Social Question

serenade's avatar

What's a good "match %" for online dating?

Asked by serenade (3779 points ) November 11th, 2012 from iPhone

I’m window shopping on OkCupid, and decided to give being very specific about what I want a try instead of my usual open-ended going with the flow approach. I’ve been pleasantly surprised to find people who (algorithmically, at least) are very high matches expressed in percentage. That kind of match is not at all something I’m used to—for whatever reason, I’ve taken up with women who require a good bit of work and self-sacrifice to maintain. My fear now, though, is that finding someone so similar will become a little or a lot boring.

What do you think works best in this regard? If you expressed it as a percentage, what’s the sweet spot in terms of a match? 60%? 70%? 90%? Or how would you characterize it?

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7 Answers

zenvelo's avatar

I am on OKCupid also. I try to focus on matches greater than 80%, and a “friend” match of at least 60%. But sometimes their algorithm applies an odd percentage for reasons I can’t comprehend, and if I find someone both attractive and compatible I will write them anyway.

bookish1's avatar

I had a really high match with one of my exes on OKC… the one who turned out to be a sociopath!
Those match percentages are REALLY culture/region/class specific as well. You never know who you are going to fall in love with (or discover some other really good connection with) if you limit yourself to people who come from the exact same cultural or class background.
I got sick of OKC a while ago but I tended to find the answers to questions much more revealing than just going by match percentage.

livelaughlove21's avatar

Honestly, you could have a 100% match and that person can still be a complete psycho. And assuming online daters all tell the truth is a flaw in itself. But, in theory, I’d say 70% and up is a good starting point. But I don’t think completely looking over people with a lesser percentage is a great idea – mostly because I don’t have much confidence in the accuracy of those questionnaires in determining compatibility.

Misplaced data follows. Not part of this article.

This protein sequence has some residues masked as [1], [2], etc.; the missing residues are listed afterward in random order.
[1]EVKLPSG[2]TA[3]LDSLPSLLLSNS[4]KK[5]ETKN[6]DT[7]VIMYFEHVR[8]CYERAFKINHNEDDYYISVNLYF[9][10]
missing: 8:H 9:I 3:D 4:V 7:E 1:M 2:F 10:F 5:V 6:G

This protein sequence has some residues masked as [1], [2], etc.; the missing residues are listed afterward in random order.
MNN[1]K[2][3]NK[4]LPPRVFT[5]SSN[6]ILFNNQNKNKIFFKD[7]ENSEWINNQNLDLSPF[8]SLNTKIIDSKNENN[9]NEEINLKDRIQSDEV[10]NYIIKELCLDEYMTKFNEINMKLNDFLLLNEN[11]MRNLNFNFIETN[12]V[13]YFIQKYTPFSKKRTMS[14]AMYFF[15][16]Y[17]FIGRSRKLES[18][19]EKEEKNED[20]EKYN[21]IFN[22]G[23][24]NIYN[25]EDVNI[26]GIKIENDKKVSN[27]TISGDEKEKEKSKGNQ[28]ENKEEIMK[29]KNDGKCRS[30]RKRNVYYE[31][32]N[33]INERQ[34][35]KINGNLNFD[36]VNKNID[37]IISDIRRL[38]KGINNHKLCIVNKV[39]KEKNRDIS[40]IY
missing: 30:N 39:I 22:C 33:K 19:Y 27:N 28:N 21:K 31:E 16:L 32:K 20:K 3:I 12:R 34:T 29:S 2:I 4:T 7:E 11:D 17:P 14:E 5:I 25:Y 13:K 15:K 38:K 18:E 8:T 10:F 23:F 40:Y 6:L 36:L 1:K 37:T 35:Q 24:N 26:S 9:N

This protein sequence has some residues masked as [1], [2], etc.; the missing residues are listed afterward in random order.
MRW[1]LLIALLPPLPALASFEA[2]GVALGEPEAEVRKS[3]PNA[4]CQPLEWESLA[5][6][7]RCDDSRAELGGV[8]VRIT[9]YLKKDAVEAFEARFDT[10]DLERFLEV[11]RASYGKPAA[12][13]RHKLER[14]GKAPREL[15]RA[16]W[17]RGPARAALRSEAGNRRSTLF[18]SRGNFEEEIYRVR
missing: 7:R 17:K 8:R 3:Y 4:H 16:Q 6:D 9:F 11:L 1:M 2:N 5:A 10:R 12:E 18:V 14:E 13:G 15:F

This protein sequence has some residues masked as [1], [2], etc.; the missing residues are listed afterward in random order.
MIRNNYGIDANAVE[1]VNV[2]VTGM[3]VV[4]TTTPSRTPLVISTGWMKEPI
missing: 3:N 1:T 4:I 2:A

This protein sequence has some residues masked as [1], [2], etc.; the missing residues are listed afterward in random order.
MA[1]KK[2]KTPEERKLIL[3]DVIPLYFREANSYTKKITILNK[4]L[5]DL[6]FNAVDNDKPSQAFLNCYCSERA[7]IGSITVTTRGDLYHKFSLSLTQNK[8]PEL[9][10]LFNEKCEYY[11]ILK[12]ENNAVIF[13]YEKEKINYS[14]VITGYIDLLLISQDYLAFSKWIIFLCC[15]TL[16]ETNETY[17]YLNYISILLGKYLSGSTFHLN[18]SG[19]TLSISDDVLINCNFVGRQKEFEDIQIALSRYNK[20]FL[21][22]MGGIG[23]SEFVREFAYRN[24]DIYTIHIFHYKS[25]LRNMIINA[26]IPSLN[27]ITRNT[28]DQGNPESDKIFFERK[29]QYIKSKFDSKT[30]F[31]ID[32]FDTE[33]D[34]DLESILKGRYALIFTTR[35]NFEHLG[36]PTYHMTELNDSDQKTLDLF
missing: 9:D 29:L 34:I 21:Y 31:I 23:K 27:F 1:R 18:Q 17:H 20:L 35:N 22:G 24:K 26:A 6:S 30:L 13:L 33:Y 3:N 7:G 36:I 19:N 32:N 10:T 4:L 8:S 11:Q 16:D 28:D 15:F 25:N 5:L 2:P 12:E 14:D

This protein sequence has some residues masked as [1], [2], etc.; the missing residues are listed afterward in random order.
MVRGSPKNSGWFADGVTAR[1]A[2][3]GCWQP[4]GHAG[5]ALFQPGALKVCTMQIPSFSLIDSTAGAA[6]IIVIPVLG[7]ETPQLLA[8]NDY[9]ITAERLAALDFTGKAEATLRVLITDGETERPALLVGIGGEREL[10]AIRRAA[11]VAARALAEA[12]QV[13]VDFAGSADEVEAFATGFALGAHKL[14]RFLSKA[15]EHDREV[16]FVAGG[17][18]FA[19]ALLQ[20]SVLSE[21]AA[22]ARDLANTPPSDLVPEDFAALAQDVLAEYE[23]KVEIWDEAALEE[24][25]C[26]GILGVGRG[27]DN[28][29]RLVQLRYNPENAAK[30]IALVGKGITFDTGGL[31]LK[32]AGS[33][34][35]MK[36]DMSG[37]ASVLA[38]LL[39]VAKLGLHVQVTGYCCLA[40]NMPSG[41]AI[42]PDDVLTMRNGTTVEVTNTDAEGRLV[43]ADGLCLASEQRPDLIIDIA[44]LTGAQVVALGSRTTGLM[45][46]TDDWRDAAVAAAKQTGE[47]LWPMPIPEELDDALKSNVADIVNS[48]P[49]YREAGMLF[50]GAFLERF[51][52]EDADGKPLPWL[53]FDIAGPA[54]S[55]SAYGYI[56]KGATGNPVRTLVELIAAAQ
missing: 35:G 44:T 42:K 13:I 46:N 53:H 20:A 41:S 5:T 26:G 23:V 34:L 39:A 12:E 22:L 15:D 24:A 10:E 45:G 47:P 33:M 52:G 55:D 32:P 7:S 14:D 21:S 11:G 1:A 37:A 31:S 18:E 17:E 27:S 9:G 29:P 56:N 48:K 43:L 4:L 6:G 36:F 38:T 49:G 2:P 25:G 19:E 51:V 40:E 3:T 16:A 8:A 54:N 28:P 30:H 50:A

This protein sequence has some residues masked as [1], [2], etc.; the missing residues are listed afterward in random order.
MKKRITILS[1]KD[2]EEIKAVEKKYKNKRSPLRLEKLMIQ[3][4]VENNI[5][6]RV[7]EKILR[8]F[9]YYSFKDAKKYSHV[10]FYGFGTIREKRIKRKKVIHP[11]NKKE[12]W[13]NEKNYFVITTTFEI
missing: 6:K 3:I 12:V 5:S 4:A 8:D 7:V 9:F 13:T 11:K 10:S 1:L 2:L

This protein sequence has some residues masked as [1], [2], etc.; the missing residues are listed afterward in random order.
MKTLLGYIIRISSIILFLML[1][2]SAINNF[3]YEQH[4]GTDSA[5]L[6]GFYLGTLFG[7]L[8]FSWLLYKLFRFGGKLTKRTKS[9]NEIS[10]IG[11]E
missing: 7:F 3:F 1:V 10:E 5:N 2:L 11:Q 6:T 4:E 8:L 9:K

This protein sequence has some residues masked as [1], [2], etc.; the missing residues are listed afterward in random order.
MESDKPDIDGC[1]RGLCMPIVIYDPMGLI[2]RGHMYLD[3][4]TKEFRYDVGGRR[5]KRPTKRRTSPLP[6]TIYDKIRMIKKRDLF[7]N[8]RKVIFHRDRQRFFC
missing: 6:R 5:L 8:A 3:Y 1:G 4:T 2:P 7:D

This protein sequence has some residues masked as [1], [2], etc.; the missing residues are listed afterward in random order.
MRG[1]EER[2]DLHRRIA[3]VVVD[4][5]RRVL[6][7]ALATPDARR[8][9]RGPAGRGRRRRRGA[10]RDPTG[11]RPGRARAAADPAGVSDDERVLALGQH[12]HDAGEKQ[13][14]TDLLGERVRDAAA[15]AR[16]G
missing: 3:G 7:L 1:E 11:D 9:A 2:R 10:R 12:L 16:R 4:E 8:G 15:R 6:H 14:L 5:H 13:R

As for the comment you made about a close match being potentially boring – probably not. The “opposites attract” theory is more myth than reality. The more dissimilar people are, the less they have in common, and the more likely they are to have high conflict and divorce in marriage. The major exception would be in dominant/submissive relationships in which the couple would have to be different in order to complement each other. Most people are not that extreme. The fact is that people tend to be in serious relationships with people who are like them. And it’s doubtful that you’d meet someone SO similar to you that it would be boring because of that.

lifeflame's avatar

Actually, I believe the match% has nothing to do with how similar you are, but how close someone is to answering the questions important to you in the way you want them to answer. Here’s how it’s calculated:
http://www.okcupid.com/help/match-percentages

mrentropy's avatar

Match percentages never did anything for me, neither high nor low. I’m universally unwanted.

tedd's avatar

I would not pay any attention to the “Match%”

If you can’t tell someone is or isn’t a match via just reading their profile, then you should probably take a step back and assess yourself before moving forward with someone else.

sinscriven's avatar

The problem with the Match percentage system in OKC is that it is entirely dependent on the level of effort both people take with their questionnaires.

If you look up someone who’s only answered 20 questions that were very general to begin with, you’re going to get a very high compatibility rating. Compared to someone like me who had answered 600+ of them which will grant someone a much more accurate rating if they answered somewhere in the ballpark of that many questions.

I start reading people’s profiles once they are at 75%, and only use it as a marker of remote compatibility. The rest of their profile has to sell them the rest of the way.

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